Despite all of the coronavirus challenges we’re facing these days, Linus Torvalds announced the release of the Linux 5.6 kernel series, the first to ship with built-in WireGuard support.
Development of Linux kernel 5.6 kicked off in early February with the first Release Candidate, but it wasn’t affected by the coronavirus outbreak. Seven weeks and RCs later, the final release of the Linux 5.6 kernel is here with a plethora of goodies.
As mentioned before, WireGuard support is the highlight of this new kernel series. WireGuard is top-notch, fast, modern, and secure VPN (Virtual Private Network) tunnel for providing next-generation VPN connections on Linux-powered machines.
Apart from WireGuard support, the Linux 5.6 kernel series also ships with USB4 support, a new CPU idle cooling thermal driver, initial support for Amazon Echo smart speakers, AMD Pollock support, as well as a new Zonefs file system for zoned block devices.
The list of features continues with compression support for the F2FS (Flash-Friendly File System) file system, server-to-server copy support for NFSD, cache support for NFS clients, and async discard support for the Btrfs file system.
As with all new kernel series, hardware support gets better and better. Linux 5.6 adds support for new ARM chips and boards, support for Ingenic X1000 SoCs, initial support for AMD Ryzen Zen 3 processors, as well as support for the Nvidia GeForce RTX 2000 graphics card series.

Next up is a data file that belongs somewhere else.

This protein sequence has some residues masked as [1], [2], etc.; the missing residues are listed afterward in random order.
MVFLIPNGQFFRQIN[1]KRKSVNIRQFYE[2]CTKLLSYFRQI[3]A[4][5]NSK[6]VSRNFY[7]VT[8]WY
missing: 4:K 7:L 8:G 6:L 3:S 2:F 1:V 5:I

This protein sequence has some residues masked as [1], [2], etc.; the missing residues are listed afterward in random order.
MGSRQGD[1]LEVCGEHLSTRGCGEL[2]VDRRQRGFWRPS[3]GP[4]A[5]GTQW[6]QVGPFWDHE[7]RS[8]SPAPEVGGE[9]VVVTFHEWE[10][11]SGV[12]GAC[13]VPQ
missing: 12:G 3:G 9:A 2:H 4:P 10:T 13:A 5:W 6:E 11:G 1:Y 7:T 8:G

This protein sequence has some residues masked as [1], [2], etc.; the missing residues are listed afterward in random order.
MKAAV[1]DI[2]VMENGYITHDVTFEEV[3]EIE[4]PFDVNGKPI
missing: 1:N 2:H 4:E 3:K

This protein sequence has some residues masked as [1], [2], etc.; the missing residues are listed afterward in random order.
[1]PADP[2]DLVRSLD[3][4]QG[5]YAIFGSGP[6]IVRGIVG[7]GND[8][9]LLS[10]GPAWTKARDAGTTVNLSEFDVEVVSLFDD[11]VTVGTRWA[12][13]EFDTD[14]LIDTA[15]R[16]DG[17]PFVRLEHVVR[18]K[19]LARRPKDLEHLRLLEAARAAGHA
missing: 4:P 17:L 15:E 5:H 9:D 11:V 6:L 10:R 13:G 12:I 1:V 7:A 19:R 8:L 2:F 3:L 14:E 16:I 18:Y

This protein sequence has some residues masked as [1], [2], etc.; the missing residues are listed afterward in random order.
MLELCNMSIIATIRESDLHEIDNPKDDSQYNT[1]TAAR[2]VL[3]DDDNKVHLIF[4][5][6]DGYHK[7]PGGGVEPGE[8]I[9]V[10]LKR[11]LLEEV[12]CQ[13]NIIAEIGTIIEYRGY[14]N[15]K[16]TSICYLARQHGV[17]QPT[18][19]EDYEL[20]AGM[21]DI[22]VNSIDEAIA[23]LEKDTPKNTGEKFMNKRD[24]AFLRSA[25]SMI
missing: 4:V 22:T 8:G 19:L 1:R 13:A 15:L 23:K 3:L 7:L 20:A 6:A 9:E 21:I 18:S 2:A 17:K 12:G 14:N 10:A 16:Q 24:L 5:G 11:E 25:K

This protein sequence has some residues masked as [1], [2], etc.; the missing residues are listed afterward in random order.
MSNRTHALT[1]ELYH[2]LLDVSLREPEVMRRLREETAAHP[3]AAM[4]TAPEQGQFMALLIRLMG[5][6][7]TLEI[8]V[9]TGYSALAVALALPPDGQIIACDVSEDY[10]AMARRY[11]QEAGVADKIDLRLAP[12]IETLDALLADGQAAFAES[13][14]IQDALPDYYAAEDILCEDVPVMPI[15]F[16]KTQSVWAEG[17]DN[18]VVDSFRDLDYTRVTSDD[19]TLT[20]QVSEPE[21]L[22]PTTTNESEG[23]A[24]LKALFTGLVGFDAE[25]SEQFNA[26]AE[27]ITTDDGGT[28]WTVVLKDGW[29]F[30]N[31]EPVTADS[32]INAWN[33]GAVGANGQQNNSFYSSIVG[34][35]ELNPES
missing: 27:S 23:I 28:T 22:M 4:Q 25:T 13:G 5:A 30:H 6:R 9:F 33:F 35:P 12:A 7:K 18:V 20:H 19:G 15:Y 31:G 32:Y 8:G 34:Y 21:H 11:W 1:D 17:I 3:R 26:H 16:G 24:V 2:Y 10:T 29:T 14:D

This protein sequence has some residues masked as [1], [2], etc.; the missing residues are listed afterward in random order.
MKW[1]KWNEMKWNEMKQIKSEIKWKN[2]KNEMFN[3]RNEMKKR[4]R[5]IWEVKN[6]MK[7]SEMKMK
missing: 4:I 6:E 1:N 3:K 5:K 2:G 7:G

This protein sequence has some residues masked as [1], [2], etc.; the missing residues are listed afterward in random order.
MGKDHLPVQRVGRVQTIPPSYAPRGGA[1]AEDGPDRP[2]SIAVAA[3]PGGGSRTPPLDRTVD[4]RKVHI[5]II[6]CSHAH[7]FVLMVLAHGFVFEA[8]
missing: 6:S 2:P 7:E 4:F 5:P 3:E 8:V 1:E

Of course, there are also numerous new and updated kernels, along with lots of improvements for various components. This makes Linux kernel 5.6 a worthy upgrade for most GNU/Linux distributions.
However, Linux 5.6 isn’t yet ready for mainstream use because it’s still marked as a “mainline” kernel on the kernel.org website, from where you can also download the source tarball if you’re eager to try it on your machine.
The rest of the world should wait for the first point release, Linux kernel 5.6.1, before upgrading. With this, the two-weeks merge window for the Linux 5.7 kernel series is now officially open, and Linus Torvalds hopes the coronavirus outbreak won’t affect its development cycle.
“I think we’re all reading the news and slightly distracted. I’m currently going by the assumption that we’ll have a fairly normal 5.7 release, and there doesn’t seem to be any signs saying otherwise, but hey, people may have better-than-usual reasons for missing the merge window,” said Linus Torvalds.